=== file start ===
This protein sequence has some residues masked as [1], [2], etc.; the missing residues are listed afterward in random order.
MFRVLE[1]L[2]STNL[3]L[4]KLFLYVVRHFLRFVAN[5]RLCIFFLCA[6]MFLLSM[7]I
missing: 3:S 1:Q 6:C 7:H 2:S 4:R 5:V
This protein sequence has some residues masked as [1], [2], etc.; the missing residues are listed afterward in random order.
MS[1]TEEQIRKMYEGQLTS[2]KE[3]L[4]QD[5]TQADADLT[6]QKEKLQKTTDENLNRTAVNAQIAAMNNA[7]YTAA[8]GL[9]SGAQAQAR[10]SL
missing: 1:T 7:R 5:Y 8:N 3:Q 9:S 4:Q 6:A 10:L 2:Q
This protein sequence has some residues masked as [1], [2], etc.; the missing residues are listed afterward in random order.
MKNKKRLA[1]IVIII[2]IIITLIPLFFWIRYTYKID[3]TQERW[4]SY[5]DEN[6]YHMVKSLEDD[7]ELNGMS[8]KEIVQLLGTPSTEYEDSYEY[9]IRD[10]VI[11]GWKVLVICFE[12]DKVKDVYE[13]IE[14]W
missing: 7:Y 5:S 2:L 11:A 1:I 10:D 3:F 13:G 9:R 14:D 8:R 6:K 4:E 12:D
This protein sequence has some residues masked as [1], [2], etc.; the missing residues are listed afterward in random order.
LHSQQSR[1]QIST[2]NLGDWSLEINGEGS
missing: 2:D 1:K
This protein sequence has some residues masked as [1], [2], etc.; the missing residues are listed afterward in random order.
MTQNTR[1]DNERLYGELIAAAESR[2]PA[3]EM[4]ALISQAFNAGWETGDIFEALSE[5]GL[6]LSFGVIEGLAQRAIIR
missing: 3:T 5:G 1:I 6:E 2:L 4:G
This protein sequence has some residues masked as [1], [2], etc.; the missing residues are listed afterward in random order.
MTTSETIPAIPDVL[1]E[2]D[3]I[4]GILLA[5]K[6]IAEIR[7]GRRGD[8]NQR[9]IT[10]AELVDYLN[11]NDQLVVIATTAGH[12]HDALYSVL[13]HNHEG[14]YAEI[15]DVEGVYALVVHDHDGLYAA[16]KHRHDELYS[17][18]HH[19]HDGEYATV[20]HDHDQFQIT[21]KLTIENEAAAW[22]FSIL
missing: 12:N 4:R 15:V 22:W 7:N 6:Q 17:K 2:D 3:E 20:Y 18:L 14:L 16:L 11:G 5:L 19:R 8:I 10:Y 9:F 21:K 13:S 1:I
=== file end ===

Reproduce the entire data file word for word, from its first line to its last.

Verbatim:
This protein sequence has some residues masked as [1], [2], etc.; the missing residues are listed afterward in random order.
MFRVLE[1]L[2]STNL[3]L[4]KLFLYVVRHFLRFVAN[5]RLCIFFLCA[6]MFLLSM[7]I
missing: 3:S 1:Q 6:C 7:H 2:S 4:R 5:V
This protein sequence has some residues masked as [1], [2], etc.; the missing residues are listed afterward in random order.
MS[1]TEEQIRKMYEGQLTS[2]KE[3]L[4]QD[5]TQADADLT[6]QKEKLQKTTDENLNRTAVNAQIAAMNNA[7]YTAA[8]GL[9]SGAQAQAR[10]SL
missing: 1:T 7:R 5:Y 8:N 3:Q 9:S 4:Q 6:A 10:L 2:Q
This protein sequence has some residues masked as [1], [2], etc.; the missing residues are listed afterward in random order.
MKNKKRLA[1]IVIII[2]IIITLIPLFFWIRYTYKID[3]TQERW[4]SY[5]DEN[6]YHMVKSLEDD[7]ELNGMS[8]KEIVQLLGTPSTEYEDSYEY[9]IRD[10]VI[11]GWKVLVICFE[12]DKVKDVYE[13]IE[14]W
missing: 7:Y 5:S 2:L 11:A 1:I 10:D 3:F 13:G 9:R 14:D 8:R 6:K 4:E 12:D
This protein sequence has some residues masked as [1], [2], etc.; the missing residues are listed afterward in random order.
LHSQQSR[1]QIST[2]NLGDWSLEINGEGS
missing: 2:D 1:K
This protein sequence has some residues masked as [1], [2], etc.; the missing residues are listed afterward in random order.
MTQNTR[1]DNERLYGELIAAAESR[2]PA[3]EM[4]ALISQAFNAGWETGDIFEALSE[5]GL[6]LSFGVIEGLAQRAIIR
missing: 3:T 5:G 1:I 6:E 2:L 4:G
This protein sequence has some residues masked as [1], [2], etc.; the missing residues are listed afterward in random order.
MTTSETIPAIPDVL[1]E[2]D[3]I[4]GILLA[5]K[6]IAEIR[7]GRRGD[8]NQR[9]IT[10]AELVDYLN[11]NDQLVVIATTAGH[12]HDALYSVL[13]HNHEG[14]YAEI[15]DVEGVYALVVHDHDGLYAA[16]KHRHDELYS[17][18]HH[19]HDGEYATV[20]HDHDQFQIT[21]KLTIENEAAAW[22]FSIL
missing: 12:N 4:R 15:V 22:W 7:N 6:Q 17:K 2:D 3:E 20:Y 18:L 14:L 16:L 11:G 5:L 19:R 8:I 10:Y 9:F 21:K 13:S 1:I